Why does rejection hurt so much? Are there some simple ways to manage rejection?
Ah, great question. Rejection does hurt, whether it's because we've been dumped by a partner, rebuffed by a potential love interest, or even turned down by a friend or acquaintance. We like to be liked and when we aren't appreciated for who we are and, all our finer qualities, it hurts. It stings. Ouch.
Whether it hurts a lot, or a little, depends on how much of our feelings we've invested in the person. Being rejected by someone you love can be devastating and can really affect your self esteem. Some people can feel blind-sided and even question their choices, thinking and self worth.
This is a natural reaction for some and can be okay, as long as it is temporary and you bounce back to being your buoyant, healthy self. If it isn't a temporary response, and you find yourself lost, this can be dangerous and time to seek outside help and perspective.
If a person is rejected by someone they hardly know and haven't invested much emotion or time, the sting is sharp, short and rapidly turns to anger.
Some experts describe the phases of feeling rejection much like the stages of grief, because it is a kind of loss. It might be helpful to think of dealing with rejection in this way:
The denial phase
Many people are a bit stunned in this phase, disbelieving that they have actually been rejected. This is a natural defense your psyche does to protect you.
Solution: Acknowledge that yes, sad but true, the relationship is over (or it's not going to start). Try not to dwell on the negative. At this stage, simply work on accepting the fact it's over.
The bargaining phase
You can drive yourself crazy with the "what ifs", but they won't get you anywhere (usually). You can't change a person, or their mind, and what's done is done. Generally, it wasn't only one thing that led to the rejection, but several things. No amount of bargaining will turn the relationship into a healthy one.
Solution: Get out of this phase as fast as you can. "What ifs" can easily spiral out of control. What if I had acted differently on our date? What if I had played it cooler? What if I had given them more sex? What if I hadn't fought so much with them? Reflect on any learning you can gain from the demise of the relationship (or date disaster) and then apply that learning forwards, not backwards.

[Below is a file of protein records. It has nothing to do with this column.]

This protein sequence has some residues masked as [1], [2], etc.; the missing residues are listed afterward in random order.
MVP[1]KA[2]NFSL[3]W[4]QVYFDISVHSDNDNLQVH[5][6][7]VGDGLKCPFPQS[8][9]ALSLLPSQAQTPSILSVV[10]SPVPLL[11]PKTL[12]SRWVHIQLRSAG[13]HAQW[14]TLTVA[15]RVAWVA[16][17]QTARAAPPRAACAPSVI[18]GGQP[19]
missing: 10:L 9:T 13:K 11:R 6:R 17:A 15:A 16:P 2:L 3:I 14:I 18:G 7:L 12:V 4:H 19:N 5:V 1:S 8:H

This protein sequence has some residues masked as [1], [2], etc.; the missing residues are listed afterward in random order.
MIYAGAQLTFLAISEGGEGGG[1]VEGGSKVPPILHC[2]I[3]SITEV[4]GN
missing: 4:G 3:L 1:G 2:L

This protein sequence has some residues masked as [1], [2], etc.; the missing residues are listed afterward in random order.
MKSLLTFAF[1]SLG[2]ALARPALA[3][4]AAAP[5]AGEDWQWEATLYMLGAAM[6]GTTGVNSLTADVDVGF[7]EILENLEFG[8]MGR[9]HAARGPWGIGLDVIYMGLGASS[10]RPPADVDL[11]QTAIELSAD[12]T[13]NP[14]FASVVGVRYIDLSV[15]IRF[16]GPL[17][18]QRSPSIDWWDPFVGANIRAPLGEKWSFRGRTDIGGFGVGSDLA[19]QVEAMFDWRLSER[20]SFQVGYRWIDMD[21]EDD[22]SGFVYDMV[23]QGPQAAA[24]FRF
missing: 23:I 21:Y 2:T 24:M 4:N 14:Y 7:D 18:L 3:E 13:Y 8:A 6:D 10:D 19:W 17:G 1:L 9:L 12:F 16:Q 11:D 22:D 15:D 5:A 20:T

The loneliness phase
Being rejected by one person can sometimes extend to a general feeling of rejection, leading to decreased feeling of self worth, and increased feelings of isolation.
Solution: Surround yourself with people who do care, and who openly say so. Get your support team friends, family to spend time with you to break you out of feeling this way.
The heartbreak phase
The intensity of this phase is often related to how deeply you were involved with the person who has rejected you, and symptoms can vary from decreased ability to concentrate, trouble sleeping, to feeling nauseous and upset.
Solution: When you find yourself crying, or feeling awful, or having sad thoughts, snap yourself out of it by literally snapping a rubber band around your wrist, or snapping your fingers, and make yourself think a positive thought about something that makes you feel happy. If this doesn't work, reach out to someone for support and distraction (not the person who rejected you!).
The depression phase
Feeling sad, worthless, and perhaps foolish. The heartbreak phase can intensify into depression.
Solution: Allow yourself to feel your pain, but do not wallow. Keep busy, exercise, take care of yourself, and if you have trouble coping with depression, don't hesitate to seek support from counseling or your doctor.
The blame phase
Typically, once some of the intense feelings subside, the brain will seek blame. You might start with yourself, or them, but either way it's important to move past this destructive phase.
Solution: Realise there are always two sides, two players and in a relationship, fault is usually somewhere with both. Think about what you've gained, and what they'll be missing. Move past blame and try to glean some learning from it instead.
The anger phase
Ah, the fury! How dare they reject you! Have they lost their mind?!
Solution: Only let yourself indulge in this phase temporarily. It can feel good to feel angry because it can feel cathartic and the release is liberating. Give yourself a time limit with how long you'll be angry. If you don't, you can become bitter, and that's not healthy.
The acceptance phase
Ah, the peace of truly knowing it wasn't right and you're going to be okay. Better, even.
The healing phase
Moving forward with an open heart, ready to focus on new potential. Good for you! Now get out there!
For more information please see Dr Gabrielle's website.